(High School) As Enlightenment yields to Industrialism, the United States is born, and Anderson savages its hypocrisy as only he can. At the Novanglian College of Lucidity in Boston, young Octavian has been given the finest possible Classical education -- but he's also a laboratory experiment, his food weighed at each meal; his feces, at each elimination. In a precise eighteenth-century voice Octavian narrates the details of life at the College: the sadism and the indulgence of its fellows, the distant love of his mother (a former African princess), and his growing friendship with the slave Pro Bono, who schools fellow slave Octavian in the reality that exists in the world beyond the surreality of the College. As the Patriots prepare to square off against the Redcoats, the College throws a ""pox party"" -- a bizarrely festive group inoculation against the smallpox -- and when his mother dies of it, the grief-stricken Octavian escapes, a fugitive in a landscape seething with combatants in the struggle for liberty. When Octavian's voice falls silent after his mother's death, it is replaced by documents that continue the account, from the College's cold-blooded report of his mother's body's dissection to the letters of a sympathetic Patriot foot soldier. Like Feed (rev. 9/02), this is a brilliantly complex interrogation of our basic American assumptions. Anderson has created an alternative narrative of our national mythology, one that fascinates, appalls, condemns -- and enthralls. (c) Copyright 2010. The Horn Book, Inc., a wholly owned subsidiary of Media Source, Inc. No redistribution permitted. All rights reserved.


Booklist Review

M. T. Anderson's books for young people reflect a remarkably broad mastery of genres, even as they defy neat classification. Any labeling requires lots of hyphens: space-travel satire ( Feed, 2002), retro-comic fantasy-adventure ( Whales on Stilts, 2005). This genre-labeling game seems particularly pointless with Anderson's latest novel, The Astonishing Life of Octavian Nothing, Traitor to the Nation (2006), an episodic, highly ambitious story, deeply rooted in eighteenth-century literary traditions, which examines, among many other things, pre-Revolutionary slavery in New England. The plot focuses on Octavian, a young black boy who recounts his youth in a Boston household of scientists and philosophers (The Novanglian College of Lucidity). The Collegians believe so thoroughly in the Age of Reason's principles that they address one another as numbers. Octavian soon learns that he and his mother are objects of one of the Collegians' experiments to learn whether Africans are a separate and distinct species. Octavian receives an education equal to any of the princes in Europe, until financial strains shatter Octavian's sheltered life of intellectual pursuits and the illusion that he is a free member of a utopian society. As political unrest in the colonies grows, Octavian experiences the increasing horrors of what it means to be a slave. The story's scope is immense, in both its technical challenges and underlying intellectual and moral questions--perhaps too immense to be contained in a traditional narrative (and, indeed, Anderson has already promised a second volume to continue the story). As in Meg Rosoff's Printz Award Book How I Live Now (2004), in which a large black circle replaces text to represent the indescribable, Anderson's novel substitutes visuals for words. Several pages show furious black quill-pen cross-hatchings, through which only a few words are visible, perhaps indicating that even with his scholarly vocabulary, Octavian can't find words to describe the vast evil that he has witnessed. Likewise, Anderson employs multiple viewpoints and formats--letters, newspaper clippings, scientific papers--pick up the story that Octavian is periodically unable to tell. Once acclimated to the novel's style, readers will marvel at Anderson's ability to maintain this high-wire act of elegant, archaic language and shifting voices, and they will appreciate the satiric scenes that gleefully lampoon the Collegians' more buffoonish experiments. Anderson's impressive historical research fixes the imagined College firmly within the facts of our country's own troubled history. The fluctuations between satire and somber realism, gothic fantasy and factual history will jar and disturb readers, creating a mood that echoes Octavian's unsettled time as well as our own. Anderson's book is both chaotic and highly accomplished, and, like Aidan Chambers' recent This Is All (2006), it demands rereading. Teens need not understand all the historical and literary allusions to connect with Octavian's torment or to debate the novel's questions, present in our country's founding documents, which move into today's urgent arguments about intellectual life; individual action; the influence of power and money, racism and privilege; and what patriotism, freedom, and citizenship mean. --Gillian Engberg Copyright 2006 Booklist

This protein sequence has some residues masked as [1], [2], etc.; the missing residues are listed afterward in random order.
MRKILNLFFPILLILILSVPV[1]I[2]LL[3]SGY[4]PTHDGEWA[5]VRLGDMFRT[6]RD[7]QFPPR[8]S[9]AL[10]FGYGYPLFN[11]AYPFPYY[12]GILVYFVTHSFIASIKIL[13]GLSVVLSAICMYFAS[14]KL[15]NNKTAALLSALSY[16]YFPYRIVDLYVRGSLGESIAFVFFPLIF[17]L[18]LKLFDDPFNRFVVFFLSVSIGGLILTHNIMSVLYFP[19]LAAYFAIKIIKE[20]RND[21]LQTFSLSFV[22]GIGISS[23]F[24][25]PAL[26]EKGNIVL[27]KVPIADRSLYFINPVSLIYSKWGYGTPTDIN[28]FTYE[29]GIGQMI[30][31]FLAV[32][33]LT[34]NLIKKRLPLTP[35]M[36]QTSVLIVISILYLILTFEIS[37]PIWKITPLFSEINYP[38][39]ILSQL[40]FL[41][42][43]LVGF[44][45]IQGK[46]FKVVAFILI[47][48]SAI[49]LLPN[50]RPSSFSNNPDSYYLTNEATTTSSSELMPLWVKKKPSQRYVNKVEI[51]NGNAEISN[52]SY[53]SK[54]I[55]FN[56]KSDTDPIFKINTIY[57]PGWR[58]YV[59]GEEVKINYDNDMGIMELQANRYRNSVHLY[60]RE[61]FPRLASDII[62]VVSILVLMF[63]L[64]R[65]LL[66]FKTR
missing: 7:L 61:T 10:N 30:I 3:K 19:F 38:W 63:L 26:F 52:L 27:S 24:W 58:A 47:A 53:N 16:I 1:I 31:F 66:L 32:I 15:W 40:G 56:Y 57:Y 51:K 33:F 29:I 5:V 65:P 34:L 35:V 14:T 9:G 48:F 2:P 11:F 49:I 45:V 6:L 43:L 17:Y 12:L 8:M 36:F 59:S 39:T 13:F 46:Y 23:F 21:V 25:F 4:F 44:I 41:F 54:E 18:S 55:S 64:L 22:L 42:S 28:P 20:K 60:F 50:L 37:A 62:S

School Library Journal Review